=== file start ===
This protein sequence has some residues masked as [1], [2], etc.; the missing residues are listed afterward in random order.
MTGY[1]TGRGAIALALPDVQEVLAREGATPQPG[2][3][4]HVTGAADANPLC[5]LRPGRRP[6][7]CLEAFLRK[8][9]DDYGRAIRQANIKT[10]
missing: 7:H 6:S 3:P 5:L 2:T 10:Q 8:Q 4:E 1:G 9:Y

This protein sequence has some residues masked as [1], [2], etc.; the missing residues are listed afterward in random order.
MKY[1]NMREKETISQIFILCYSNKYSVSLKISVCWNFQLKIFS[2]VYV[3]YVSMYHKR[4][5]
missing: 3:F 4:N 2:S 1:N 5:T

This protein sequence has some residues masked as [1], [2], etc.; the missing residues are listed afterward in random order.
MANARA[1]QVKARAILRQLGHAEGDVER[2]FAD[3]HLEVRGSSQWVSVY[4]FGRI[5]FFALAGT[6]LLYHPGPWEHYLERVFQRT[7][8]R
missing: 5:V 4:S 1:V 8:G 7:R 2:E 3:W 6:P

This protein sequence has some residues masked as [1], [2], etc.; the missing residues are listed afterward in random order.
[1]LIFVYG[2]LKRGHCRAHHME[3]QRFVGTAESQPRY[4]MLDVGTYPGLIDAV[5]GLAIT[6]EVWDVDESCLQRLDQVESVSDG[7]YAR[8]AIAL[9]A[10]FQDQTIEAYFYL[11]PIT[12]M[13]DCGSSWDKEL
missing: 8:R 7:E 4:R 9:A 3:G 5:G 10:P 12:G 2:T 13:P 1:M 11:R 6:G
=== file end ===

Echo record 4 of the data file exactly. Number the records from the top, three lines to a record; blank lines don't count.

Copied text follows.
This protein sequence has some residues masked as [1], [2], etc.; the missing residues are listed afterward in random order.
[1]LIFVYG[2]LKRGHCRAHHME[3]QRFVGTAESQPRY[4]MLDVGTYPGLIDAV[5]GLAIT[6]EVWDVDESCLQRLDQVESVSDG[7]YAR[8]AIAL[9]A[10]FQDQTIEAYFYL[11]PIT[12]M[13]DCGSSWDKEL
missing: 8:R 7:E 4:R 9:A 3:G 5:G 10:P 12:G 2:T 13:P 1:M 11:R 6:G